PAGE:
Wednesday, October 03, 2007

Jellyfish or Lutefisk?

Microsoft recently coughed up some change and bought comparative shopping site Jellyfish offers its customers a cut off the advertising revenue by offering rebates on purchases made through the site. (A cool 50% of the advertising revenue is given back to the customers.) According to Microsoft, this acquisition will give them a way to augment their e-commerce and search offerings. Microsoft offered no specific details about the strategy or the purchase price, but it seems like this deal is consistent with Microsoft’s high potential “small purchase” strategy.

Jellyfish is a Madison, Wisconsin based company started in mid-2005. So far, says it lists at least 5 million products with a "pay per action," charge rather than pay per click. This value based model is a growing trend in the market and I personally think this is the model of the future.

Only time will tell if this will tell if this will stink like Lutefisk or smell like money for Microsoft.

Microsoft releasing the Source Code for .Net Framework Libraries

Today Microsoft announced their plans to release the source code for the .NET framework libraries with the release of .NET 3.5 and VS 2008. Soon we will be able to download the .NET Framework source libraries via a standalone install and use any text editor to browse it locally. The plan is also to provide integrated debugging support of it within VS 2008.

Wow, how things have changed over time!

No so long ago I would have told you something like this is just a pipe dream. Sharing the source code and debugger integration is going to be really valuable for .any .NET developers. And being able to step through and review the source will allow us to get deeper understanding of the implementations of the libraries and as a result generating better implementations and quicker problem resolution.

I am looking forward to utilizing this unexpected gift from Microsoft.

Tuesday, February 06, 2007

New BlackBerry coming soon?

February 20 is the release date for the new BlackBerry 8800c. I am not too exited about another BlackBerry—it’s just another device. Over the years I have searched for the perfect mobile device, bouncing back and forth between Smartphone and BlackBerry without finding the one and only that meets all my needs. At the moment I am sporting a BlackBerry—great for email, but an absolute brick of a phone. So I am very skeptical about the 8800c--which has some new features, but still uses the brick form factor.

I will not upgrade this time, but if you are interested in reading more click here. If you try it out and find it to be “out of this world," do not forget to give me a heads up so I can upgrade.

Do you have a space problem?

Check out this sofa! It looks like it is made out of thousands of thin, flat chair-shaped silhouettes, joined together. If I owned one of these bad boys, I'd fold it up and put it in the closet until I had guests--and then take it out and make the shape everybody is in the mood for.

Think about the possibilities if you had this in the office--put it away during the day and fold it out at night to sleep on on software release nights!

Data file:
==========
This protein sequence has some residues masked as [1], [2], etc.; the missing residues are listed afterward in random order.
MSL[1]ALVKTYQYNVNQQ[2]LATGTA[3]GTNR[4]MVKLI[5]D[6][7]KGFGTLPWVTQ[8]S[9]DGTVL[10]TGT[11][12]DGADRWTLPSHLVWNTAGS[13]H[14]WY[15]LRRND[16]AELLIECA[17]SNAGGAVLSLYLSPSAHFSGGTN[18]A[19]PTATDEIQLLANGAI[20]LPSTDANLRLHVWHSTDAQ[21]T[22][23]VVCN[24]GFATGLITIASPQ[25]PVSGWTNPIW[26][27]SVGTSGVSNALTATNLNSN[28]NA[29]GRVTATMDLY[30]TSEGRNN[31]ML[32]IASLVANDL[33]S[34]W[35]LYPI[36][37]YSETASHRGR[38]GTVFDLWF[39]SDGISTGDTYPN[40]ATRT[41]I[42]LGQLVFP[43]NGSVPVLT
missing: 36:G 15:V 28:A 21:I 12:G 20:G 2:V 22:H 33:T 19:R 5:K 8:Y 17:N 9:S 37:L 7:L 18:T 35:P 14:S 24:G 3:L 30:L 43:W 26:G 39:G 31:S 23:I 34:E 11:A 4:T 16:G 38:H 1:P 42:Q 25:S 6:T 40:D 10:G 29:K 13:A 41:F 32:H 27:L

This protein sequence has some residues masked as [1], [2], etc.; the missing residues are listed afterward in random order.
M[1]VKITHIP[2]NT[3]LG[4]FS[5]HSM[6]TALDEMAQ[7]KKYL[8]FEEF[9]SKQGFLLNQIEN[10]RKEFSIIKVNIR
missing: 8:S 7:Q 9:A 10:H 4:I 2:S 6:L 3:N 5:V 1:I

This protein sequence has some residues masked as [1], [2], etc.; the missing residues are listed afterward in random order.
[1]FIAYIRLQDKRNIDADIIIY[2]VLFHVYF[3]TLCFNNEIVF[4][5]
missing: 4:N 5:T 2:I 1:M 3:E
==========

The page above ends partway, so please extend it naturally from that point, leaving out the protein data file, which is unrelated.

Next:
Maybe it's not quite right for me, but I will be looking for it in your home (or office). (via boingboing)

Google Patent Search

More good news from Google. A few weeks ago the company created a text index of over 7,000,000 US patents. The new search is called Google Patent Search, and it is a very slick resource.

The current version covers patents issued in the 1790s through those issued in the middle of 2006. Future versions will include patent applications, international patents, or U.S. patents issued over the last few months. As always, Google provides a simple and great UI--even serving up images (PNGs for now and hopefully PDF in the future).

This is a great search engine and sure makes it easy to look for patents. Try it out and enjoy--and bonus points for you if you can find the patent applications I worked on!

Monday, February 05, 2007

2007 Business Priorities

Gartner just published the results of an interesting survey in an article titled, “The 2007 CIO agenda." Today I had the opportunity to listen to a presentation summarizing their findings. The presentation was insightful and, over the next few weeks' postings, I will refer back to this report.

One of the key questions posed to execs (CIOs) was what their business priorities for 2007 might be. Here are the results, in order of priority:

1. Improving business processes
2. Controlling enterprise-wide operating costs
3. Attracting, retaining and growing customer relationships
4. Improving the effectiveness of the enterprise workforce
5. Need for revenue growth
6. Improving enterprise competitiveness (bottom line profitability)
7. Expanding use of information/intelligence in products and services
8. Deploying new business capabilities to meet strategic goals
9. Entering new markets, new products or new services
10. Faster innovation (shorter product/service life cycles)

At the top of the list is “Improving business processes," which is the top priority for the third year in a row. I think it's clear this will drive growth in the BPM space, and we'll see software vendors like Microsoft trying to enter this market. (Microsoft has been trying to gain a foothold in this market with BizTalk and Windows Workflow Foundation--an offering that is falling short compared to full fledged BPM vendors.)

Cost control continues to be an important business strategy. CIOs continue to feel pressure to deliver more value for less $$$.

The new items that appear on the list are as follows: